Peppernuts-Pfeffernusse-Pepernoten and How to Make These Cookies
Recipe for the 18th Century Original Dutch Peppernuts
In my country (the Netherlands) peppernuts (pepernoten) are unrelentingly bonded with the celebration of the birthday of Saint Nicolas, which is officially celebrated on December 5. Saint Nicolas (not to be confused with the Christmas Santa) was the patron saint of the children.
Today's peppernuts - fabricated by the big factories - are quite different from what they originally looked like and tasted in the 17th and 18th Century. Today's nuts are made of gingerbread and have no pepper in them at all, let alone the honey and the syrup and the anise.
I found this old 18th century recipe in an old book and I will gladly share it with you.
Instant Cooking Recipes Units Conversion
In the Netherlands we use kilos and grams so it's always a bit difficult for me to know the exact measurements other countries use. I found this very helpful cooking recipes units conversion on the internet and it has always been quite helpful to me.
I will however give the measurements in grams and then you can make your own unit conversion.
- 300 gram of rye flower
- 25 gram of water
- 75 gram of honey
- 75 gram syrup (maple or any other kind)
- 100 gram of dark brown sugar
- 12 gram of grounded anise seeds (or powder if available)
- 4 gram of salt
- a pinch or two of dark pepper
- 10 gram of baking powder
- Heat the honey with the syrup to about 90 degrees
- Add the brown sugar and stir it firmly
- Add the rye flower and mix it into a soft dough
- Add the other ingredients and mix the dough firmly. In this recipe they suggest you put oil on your hands before kneading
- Let the dough rest for a while
- Cut off a slice and roll it into a long roll of about 1,5 cm diameter
- Take a knife and cut the roll in little pieces. You can either let them as they are or form little balls with your hands
- Take a baking form and put baking paper inside. They suggest to not take a baking tray, but a form with high sides like a round cake form so the nuts won't burn at the sides too quickly.
- Put in the pieces of dough, leaving space between them
- Set the oven at 180 degrees and bake the pepper nuts in 20 minutes. Not a second longer or they will burn and get hard as a rock.
I Didn't Follow the Recipe and Made Some Mistakes
I must confess I'm not so good at following recipes. I started out to follow this recipe, but then I made the mistake of not following it step by step. I didn't read carefully and was too hasty. After the heating of the honey and syrup I threw in all the other ingredients, including the baking powder which resulted in a lot of bubbling in my pot.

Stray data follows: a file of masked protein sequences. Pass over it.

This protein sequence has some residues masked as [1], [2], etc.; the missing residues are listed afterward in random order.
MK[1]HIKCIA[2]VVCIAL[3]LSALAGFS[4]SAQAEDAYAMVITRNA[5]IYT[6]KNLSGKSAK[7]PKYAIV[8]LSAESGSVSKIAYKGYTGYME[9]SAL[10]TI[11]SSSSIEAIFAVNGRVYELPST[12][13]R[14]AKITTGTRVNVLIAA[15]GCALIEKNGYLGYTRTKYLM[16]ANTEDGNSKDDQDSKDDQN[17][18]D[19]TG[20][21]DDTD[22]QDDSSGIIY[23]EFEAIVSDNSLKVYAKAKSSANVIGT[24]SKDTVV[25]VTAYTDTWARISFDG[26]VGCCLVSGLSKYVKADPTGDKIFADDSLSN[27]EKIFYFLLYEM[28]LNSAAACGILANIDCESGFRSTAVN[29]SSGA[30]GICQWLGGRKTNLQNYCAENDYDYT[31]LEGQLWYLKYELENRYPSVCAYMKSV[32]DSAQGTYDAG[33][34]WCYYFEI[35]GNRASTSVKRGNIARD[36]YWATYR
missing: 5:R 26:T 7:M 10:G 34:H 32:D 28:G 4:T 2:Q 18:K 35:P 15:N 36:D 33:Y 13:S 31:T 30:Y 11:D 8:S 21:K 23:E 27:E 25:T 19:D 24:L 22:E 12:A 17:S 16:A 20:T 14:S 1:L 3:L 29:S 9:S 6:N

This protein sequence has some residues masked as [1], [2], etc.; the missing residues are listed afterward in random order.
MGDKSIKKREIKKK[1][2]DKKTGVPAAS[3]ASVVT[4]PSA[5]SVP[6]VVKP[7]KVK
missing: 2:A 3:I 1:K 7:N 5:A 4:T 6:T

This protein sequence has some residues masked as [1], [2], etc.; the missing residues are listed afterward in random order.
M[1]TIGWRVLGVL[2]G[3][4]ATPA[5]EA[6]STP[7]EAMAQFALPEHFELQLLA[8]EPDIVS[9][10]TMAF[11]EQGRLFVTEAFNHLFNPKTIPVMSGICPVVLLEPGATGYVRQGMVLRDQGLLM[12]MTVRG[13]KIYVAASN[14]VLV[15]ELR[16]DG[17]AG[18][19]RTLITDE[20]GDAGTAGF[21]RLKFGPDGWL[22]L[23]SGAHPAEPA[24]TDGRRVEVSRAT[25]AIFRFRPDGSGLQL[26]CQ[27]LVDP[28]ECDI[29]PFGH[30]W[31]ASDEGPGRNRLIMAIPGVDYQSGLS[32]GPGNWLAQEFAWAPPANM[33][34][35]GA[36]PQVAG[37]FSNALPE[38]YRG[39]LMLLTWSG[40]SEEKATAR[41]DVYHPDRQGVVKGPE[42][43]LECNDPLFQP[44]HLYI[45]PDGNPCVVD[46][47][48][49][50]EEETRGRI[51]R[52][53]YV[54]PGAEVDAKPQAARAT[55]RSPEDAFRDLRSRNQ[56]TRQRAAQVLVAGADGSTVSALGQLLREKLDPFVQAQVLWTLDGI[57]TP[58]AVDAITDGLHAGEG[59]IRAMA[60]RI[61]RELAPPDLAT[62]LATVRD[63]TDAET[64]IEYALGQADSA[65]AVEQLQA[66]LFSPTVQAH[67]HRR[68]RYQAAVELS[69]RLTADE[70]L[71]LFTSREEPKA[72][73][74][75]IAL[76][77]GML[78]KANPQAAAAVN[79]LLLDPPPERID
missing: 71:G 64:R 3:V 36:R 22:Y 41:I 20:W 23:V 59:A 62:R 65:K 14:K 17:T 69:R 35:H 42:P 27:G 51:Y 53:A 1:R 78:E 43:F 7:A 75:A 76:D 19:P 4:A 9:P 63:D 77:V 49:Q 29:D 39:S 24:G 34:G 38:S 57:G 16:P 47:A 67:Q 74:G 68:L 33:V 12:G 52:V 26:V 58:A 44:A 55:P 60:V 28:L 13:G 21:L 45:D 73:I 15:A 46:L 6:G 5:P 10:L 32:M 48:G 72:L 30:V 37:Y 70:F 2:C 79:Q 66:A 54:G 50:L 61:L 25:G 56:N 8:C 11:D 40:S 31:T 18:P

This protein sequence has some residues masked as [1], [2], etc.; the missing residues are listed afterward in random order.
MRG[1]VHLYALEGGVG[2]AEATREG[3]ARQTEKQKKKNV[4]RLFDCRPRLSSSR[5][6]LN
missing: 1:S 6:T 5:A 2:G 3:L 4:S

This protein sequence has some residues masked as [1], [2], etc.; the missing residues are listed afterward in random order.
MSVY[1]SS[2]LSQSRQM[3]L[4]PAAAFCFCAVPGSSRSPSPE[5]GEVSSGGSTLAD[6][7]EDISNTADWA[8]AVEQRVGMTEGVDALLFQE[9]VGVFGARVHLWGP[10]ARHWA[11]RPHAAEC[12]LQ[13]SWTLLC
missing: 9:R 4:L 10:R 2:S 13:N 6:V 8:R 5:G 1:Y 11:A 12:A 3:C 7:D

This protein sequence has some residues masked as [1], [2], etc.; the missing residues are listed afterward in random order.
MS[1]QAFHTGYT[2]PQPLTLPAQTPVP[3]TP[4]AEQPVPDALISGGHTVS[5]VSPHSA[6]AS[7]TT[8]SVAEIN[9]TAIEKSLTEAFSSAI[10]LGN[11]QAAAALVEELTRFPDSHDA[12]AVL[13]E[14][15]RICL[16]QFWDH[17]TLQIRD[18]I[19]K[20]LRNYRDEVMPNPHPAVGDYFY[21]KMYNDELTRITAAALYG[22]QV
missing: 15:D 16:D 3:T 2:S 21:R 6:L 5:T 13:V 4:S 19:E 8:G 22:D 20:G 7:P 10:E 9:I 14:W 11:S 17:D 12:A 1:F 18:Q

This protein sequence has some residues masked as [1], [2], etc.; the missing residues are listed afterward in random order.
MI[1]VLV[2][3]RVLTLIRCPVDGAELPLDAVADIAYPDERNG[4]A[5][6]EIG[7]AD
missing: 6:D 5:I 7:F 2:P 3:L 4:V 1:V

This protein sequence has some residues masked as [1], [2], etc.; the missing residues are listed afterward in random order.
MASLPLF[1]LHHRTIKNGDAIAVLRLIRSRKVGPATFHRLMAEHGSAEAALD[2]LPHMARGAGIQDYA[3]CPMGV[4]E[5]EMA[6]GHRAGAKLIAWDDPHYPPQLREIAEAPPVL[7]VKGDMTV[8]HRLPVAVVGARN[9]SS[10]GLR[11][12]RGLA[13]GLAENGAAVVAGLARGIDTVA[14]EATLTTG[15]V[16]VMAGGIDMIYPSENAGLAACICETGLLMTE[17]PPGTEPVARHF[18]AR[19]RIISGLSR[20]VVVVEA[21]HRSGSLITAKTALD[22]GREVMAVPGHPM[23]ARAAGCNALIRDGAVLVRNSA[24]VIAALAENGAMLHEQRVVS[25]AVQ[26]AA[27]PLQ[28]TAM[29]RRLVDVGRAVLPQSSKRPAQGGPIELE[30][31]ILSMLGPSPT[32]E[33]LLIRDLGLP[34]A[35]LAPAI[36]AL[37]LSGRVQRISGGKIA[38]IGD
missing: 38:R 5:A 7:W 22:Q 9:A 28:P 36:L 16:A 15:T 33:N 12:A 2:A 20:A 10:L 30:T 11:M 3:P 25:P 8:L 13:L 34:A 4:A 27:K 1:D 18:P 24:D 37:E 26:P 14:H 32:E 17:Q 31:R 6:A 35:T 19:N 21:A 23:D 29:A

I put it all into a plastic bowl and added the rye flower, stirring and mixing the dough. It was very sticky and I put some more flour in to get non sticky dough. I don't have those special hooks on my mixer so I put some flower on the board, rubbed my hands with olive oil and started to knead the dough.
The final result was quite a heavy dough. I took a piece and rolled it out like the recipe said and cut it in little pieces. I made balls and cuttings and put them in the baking form on baking paper and put the whole thing in the oven and set it to 20 minutes, maybe a bit more, because I thought the oven had to be on temp first.
I waited for the pepper nuts to bake, but suddenly I smelled this burning smell and I rushed over to take the tray out of the oven, only to discover that my first attempt to make this recipe had failed. They were all burned. Then I discovered that my oven was set on grilling and not on baking.
How to Make Pepper Nuts the Right Way
Turning the Peppernut Dough into Christmas Cookies
Well after the failing of the peppernuts, I still had a lot of dough left and I decided to make some delicious Christmas cookies. I had set the oven on the right temperature and decided to lower the temp a bit to 175 and shorten the baking time to 15 minutes.
Then I remembered I once (long time ago) had bought some iron cookie cutters on a flee market which I had never used. They were hanging at my kitchen ceiling (low beams). I took those cutters down. Surprisingly they were all and I cleaned them thoroughly, dried them and rolled out the dough rather flat with a dough roller. I started to cut out the cookies. They were looking nice I thought and as you can save these kinds of cookies for a long time, I wanted to decorate my Christmas tree with them. Christmas cookie cutters
The Peppernut Cookies Were Tasty, but a Bit Hard to Chew
The last moment I decided to lower the temp a bit more to 150 and the time to 12 minutes. The cookies came out beautifully colored and the texture seemed ok too, but that was when they still were warm. As soon as they cooled off, they got tougher and harder. I could still bite a chunk off and it softened in my mouth eventually and then it got stuck to my teeth.
Nevertheless, the taste was very good as it should've been. I could taste the anise and the pepper. I actually liked that flavor, it reminded me of old times. Nowadays the Dutch peppernuts taste just like the Dutch windmill cookies, not bad at all, but different.
Sure I know what I did wrong (at least I think I know). I didn't follow my own recipe step by step and I fiddled a bit with the ingredients. I wasn't quite accurate in the measurements. I started off on the wrong foot all along and I'm a bit embarrassed but I'm sure you will do a hell of a lot better than I.
Have You Ever Tasted Dutch Peppernuts?
© 2013 Titia Geertman